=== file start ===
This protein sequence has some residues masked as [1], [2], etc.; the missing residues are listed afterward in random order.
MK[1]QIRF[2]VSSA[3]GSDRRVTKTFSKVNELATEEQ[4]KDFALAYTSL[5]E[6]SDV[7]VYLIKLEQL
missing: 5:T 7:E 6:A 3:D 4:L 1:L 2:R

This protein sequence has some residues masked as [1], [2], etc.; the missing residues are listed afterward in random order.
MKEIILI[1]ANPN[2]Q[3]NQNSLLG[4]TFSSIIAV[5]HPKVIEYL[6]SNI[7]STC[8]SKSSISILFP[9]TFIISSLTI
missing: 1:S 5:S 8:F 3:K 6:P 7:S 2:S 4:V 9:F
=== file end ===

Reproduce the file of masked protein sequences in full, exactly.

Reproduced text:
This protein sequence has some residues masked as [1], [2], etc.; the missing residues are listed afterward in random order.
MK[1]QIRF[2]VSSA[3]GSDRRVTKTFSKVNELATEEQ[4]KDFALAYTSL[5]E[6]SDV[7]VYLIKLEQL
missing: 5:T 7:E 6:A 3:D 4:L 1:L 2:R

This protein sequence has some residues masked as [1], [2], etc.; the missing residues are listed afterward in random order.
MKEIILI[1]ANPN[2]Q[3]NQNSLLG[4]TFSSIIAV[5]HPKVIEYL[6]SNI[7]STC[8]SKSSISILFP[9]TFIISSLTI
missing: 1:S 5:S 8:F 3:K 6:P 7:S 2:S 4:V 9:F